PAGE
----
Jun 3, 2018

Giuliani: Trump "probably" has power to pardon himself

President Trump attorney Rudy Giuliani. Photo: Tasos Katopodis/Getty Images

President Trump's attorney Rudy Giuliani said on ABC News' "This Week" that Trump "probably does" have the power to pardon himself if special counsel Robert Mueller's investigation found him guilty of obstructing justice in the Russia probe.

He's not, but he probably does. He has no intention of pardoning himself, but that doesn't say he can't. That's really interesting constitutional argument: 'Can the president pardon himself? ... It would be an open question.
— said Giuliani, when host George Stephanopoulos asked if Trump has such authority.

The background: The comment follows a Saturday report detailing how Trump's legal team's new strategy is to argue he can't obstruct the Russia investigation because his presidential authority is so broad it makes obstruction impossible.

  • They also flirted the possibility of a legal fight over if Mueller’s team ordered Trump to answer questions.

Highlights of Giuliani’s round robin on Sunday morning talk shows:

  • On the White House's apparent shifting explanations on Trump Tower meeting: "This is the reason you don't let the president testify. Our recollection keeps changing, or we're not even asked a question and somebody makes an assumption," he said on "This Week."

Asked on "Meet the Press" if Trump can terminate any federal inquiry: "It could lead to impeachment, if he terminated an investigation of himself." But, Giuliani added there could be a constitutional argument that Trump could.

Former U.S. attorney Preet Bharara quickly followed up on CNN's State of the Union saying: "I think if the president decided he was going to pardon himself, I think it is almost self-executing impeachment. Whether or not there is an argument that is not what the framers could have intended."

Go deeper

Coronavirus dashboard

Illustration: Sarah Grillo/Axios

  1. Global: Total confirmed cases as of 10 p.m. ET: 1,429,437 — Total deaths: 82,074 — Total recoveries: 300,767Map.
  2. U.S.: Total confirmed cases as of 10 p.m. ET: 398,785 — Total deaths: 12,893 — Total recoveries: 22,083Map.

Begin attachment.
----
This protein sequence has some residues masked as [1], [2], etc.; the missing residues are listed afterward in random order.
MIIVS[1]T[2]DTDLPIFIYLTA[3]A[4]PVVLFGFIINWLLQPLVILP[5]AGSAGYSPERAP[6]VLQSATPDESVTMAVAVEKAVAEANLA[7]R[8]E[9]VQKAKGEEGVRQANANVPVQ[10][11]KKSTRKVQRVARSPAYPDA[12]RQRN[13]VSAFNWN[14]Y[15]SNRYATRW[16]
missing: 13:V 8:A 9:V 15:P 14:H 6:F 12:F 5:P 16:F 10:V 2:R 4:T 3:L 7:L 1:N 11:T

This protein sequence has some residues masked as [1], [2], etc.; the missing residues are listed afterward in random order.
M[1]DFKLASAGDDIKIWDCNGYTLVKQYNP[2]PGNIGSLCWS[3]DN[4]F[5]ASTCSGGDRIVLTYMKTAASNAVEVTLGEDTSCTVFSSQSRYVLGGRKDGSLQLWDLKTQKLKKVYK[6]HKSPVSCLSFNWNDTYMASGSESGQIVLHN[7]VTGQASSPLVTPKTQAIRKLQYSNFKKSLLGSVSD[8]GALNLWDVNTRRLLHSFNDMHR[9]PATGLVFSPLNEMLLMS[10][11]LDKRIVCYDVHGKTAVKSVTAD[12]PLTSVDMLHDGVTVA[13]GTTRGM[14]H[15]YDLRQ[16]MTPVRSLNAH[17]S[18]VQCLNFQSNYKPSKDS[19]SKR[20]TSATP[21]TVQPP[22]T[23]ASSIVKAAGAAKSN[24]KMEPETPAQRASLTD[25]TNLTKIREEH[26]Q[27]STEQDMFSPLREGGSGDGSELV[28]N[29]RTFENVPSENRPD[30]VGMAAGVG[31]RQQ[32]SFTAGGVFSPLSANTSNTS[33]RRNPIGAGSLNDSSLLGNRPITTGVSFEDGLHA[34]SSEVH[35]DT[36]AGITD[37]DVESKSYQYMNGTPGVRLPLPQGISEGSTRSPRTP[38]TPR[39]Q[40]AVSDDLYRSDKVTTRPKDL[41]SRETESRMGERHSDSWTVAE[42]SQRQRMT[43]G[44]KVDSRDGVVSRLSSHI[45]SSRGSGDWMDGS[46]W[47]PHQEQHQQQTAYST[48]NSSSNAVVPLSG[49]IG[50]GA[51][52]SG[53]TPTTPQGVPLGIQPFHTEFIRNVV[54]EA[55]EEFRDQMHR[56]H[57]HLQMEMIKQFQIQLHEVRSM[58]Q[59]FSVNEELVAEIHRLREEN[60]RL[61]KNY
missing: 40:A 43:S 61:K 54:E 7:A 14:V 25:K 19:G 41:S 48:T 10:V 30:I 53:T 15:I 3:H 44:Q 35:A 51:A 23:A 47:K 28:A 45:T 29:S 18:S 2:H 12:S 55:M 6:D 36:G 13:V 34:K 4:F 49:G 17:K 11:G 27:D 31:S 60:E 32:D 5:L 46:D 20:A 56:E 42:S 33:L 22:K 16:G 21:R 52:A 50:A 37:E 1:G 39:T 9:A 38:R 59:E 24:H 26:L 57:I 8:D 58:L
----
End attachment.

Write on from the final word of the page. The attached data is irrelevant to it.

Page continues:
3. Federal government latest: Acting Navy secretary resigns over handling of virus-infected ship — Trump removes watchdog overseeing rollout of $2 trillion coronavirus bill — Trump said he "didn't see" memos from his trade adviser Peter Navarro warning that the crisis could kill more than half a million Americans.
  4. States latest: California Gov. Gavin Newsom is confident that more than 200 million masks will be delivered to the state "at a monthly basis starting in the next few weeks."
  5. Business latest: America's food heroes in times of the coronavirus crisis. Even when the economy comes back to life, huge questions for airlines will remain.
  6. World updates: China reopens Wuhan after 10-week coronavirus lockdown.
  7. 2020 latest: Polls for Wisconsin's primary elections closed at 9 p.m. ET Tuesday, but results won't be released until April 13. Thousands of residents cast ballots in person.
  8. 1 Olympics thing: About 6,500 athletes who qualified for the Tokyo Games will keep their spots in 2021.
  9. What should I do? Pets, moving and personal healthAnswers about the virus from Axios expertsWhat to know about social distancingQ&A: Minimizing your coronavirus risk.
  10. Other resources: CDC on how to avoid the virus, what to do if you get it.

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Wisconsin won't be declaring a winner tonight

A Wisconsin poll worker wearing PPE guides people through a line outside of a polling place. Photo: Scott Olson/Getty Images

Polls for Wisconsin's primary elections closed at 9 p.m. ET Tuesday, but results won't be released until April 13 due to a back-and-forth on absentee voting amid the coronavirus outbreak.

The big picture: Democratic Gov. Tony Evers attempted to delay the state's election in order to curb the spread of COVID-19 in polling places. The Wisconsin Supreme Court overturned his order Monday and said the election must be held on Tuesday as originally scheduled.

Trump hits WHO on coronavirus: "They should've known"

Trump briefs reporters at the White House on April 7. Photo: Mandel Ngan/AFP via Getty Images

President Trump claimed at a press briefing on Tuesday that the World Health Organization "probably" knew about the dangers of the novel coronavirus pandemic months before the agency sounded the alarm.

The big picture: The WHO declared COVID-19 a public health emergency of international concern on Jan. 30 — 10 days after the CDC confirmed the first case in the U.S. and 11 days after South Korea announced its first case. Chinese officials told the WHO's China office about cases of COVID-19 on Dec. 31.

Go deeperArrow2 hours ago - Health